Rap fans quickly took to Twitter to voice their opinions. Most tweets were lighthearted and included some form of meme with Joseph’s face superimposed over British iconography, but some went as far as accusing the rapper of being a fraud and lying to fans. Late night host Trevor Noah’s own commentary went from hailing the rapper as “pure Atlanta hip-hop” to questioning if he was “faking it”. But how do you fake an upbringing? The response to Savage’s arrest, even by those who might have more progressive-leaning thoughts about immigrants in this country, is a harrowing example of how quick some can be to strip the title of “American” away from those who’ve considered this place home the majority of their lives.

Political implications aside, the response also calls into question ownership rights to hip-hop. Usually, because of how imbedded hip-hop culture is in Black culture, similar conversations arise when non-black artists start to gain prominence in the industry. A matter of legitimacy is often brought due to the fact that rap and hip-hop culture were born out of the black existence in America. But to all of a sudden put 21 Savage to the test is almost to question his blackness. Aside from the fact that Savage is not the only Atlanta based act not originally from Atlanta (names like Ciara, Gucci Mane, and Ludacris come to mind), being from the UK doesn’t change the fact that for 19 years he’s been living the black experience in America. In Atlanta, Georgia.

In the week since Joseph’s arrest, his absence from the spotlight has already taken a toll on his engagement with his community and the industry. Despite being nominated for Record of the Year and Best Rap/Sung Performance for his Post Malone collaboration, “Rockstar” at the Grammys this past Sunday, his co-manager Justin “Meezy” Williams tweeted out that the awards show refused to release the rapper’s tickets to his mother or team meaning no one was there to represent him or speak on his behalf if he’d won either award. Williams blames politics for the move and may not be wrong.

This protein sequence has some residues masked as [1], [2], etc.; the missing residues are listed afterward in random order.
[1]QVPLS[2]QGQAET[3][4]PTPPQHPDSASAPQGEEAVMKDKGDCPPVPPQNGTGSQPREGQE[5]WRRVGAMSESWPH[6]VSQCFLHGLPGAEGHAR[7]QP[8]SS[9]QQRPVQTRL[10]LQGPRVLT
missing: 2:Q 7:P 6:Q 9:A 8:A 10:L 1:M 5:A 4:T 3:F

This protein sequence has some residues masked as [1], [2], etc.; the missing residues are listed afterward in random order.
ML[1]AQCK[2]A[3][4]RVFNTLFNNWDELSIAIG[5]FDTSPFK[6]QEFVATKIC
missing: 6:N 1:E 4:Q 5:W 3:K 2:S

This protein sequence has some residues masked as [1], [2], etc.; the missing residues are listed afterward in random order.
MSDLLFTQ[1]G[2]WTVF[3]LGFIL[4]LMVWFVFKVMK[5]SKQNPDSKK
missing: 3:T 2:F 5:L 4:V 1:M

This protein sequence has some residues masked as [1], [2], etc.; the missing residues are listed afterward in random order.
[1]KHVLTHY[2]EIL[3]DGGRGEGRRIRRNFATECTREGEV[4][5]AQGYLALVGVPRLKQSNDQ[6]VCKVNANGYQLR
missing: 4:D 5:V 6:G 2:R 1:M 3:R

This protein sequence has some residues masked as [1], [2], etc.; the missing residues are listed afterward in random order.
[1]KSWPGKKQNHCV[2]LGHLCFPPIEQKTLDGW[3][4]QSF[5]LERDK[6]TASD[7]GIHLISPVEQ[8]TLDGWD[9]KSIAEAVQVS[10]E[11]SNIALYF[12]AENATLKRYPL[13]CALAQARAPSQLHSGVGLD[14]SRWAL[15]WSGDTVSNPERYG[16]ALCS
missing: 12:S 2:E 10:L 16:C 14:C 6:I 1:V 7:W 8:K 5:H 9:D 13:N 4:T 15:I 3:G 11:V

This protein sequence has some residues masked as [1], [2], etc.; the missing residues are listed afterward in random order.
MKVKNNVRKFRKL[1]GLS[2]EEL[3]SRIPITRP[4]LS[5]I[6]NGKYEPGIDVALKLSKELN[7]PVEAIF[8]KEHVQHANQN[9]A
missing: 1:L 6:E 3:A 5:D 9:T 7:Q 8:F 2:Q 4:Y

This isn’t the first time an artist hasn’t attended a show, and someone’s gone in their place. At this year’s event, Mac Miller’s parents were given their son’s tickets so they could represent the recently deceased rapper. So, despite what Joseph’s lawyers describe as “remarkable ties to the community” the rapper’s detention is already starting to impact his career which again, point to potentially threatening and slanted tactics by ICE. According to NYU and the Black Alliance for Just Immigration, Black immigrants make up 5.4 % of the unauthorized population in this country but account for 10.6 % percent of the removal proceedings between 2003 and 2015.

The #BlackLivesMatter movement and rapper Jay-Z have joined Savage’s cause, starting a petition demanding his release and hiring additional lawyers for his team. The conversation surrounding the rapper’s arrest is an important one. While it may spark debate about immigration reform in this country, it is also introspective on how we police what it means to be American or any of the other things we can identify as in the country. Life in America isn’t just one experience. There is no quintessential American, no average black person, no typical immigrant, and it’s about time we recognized that.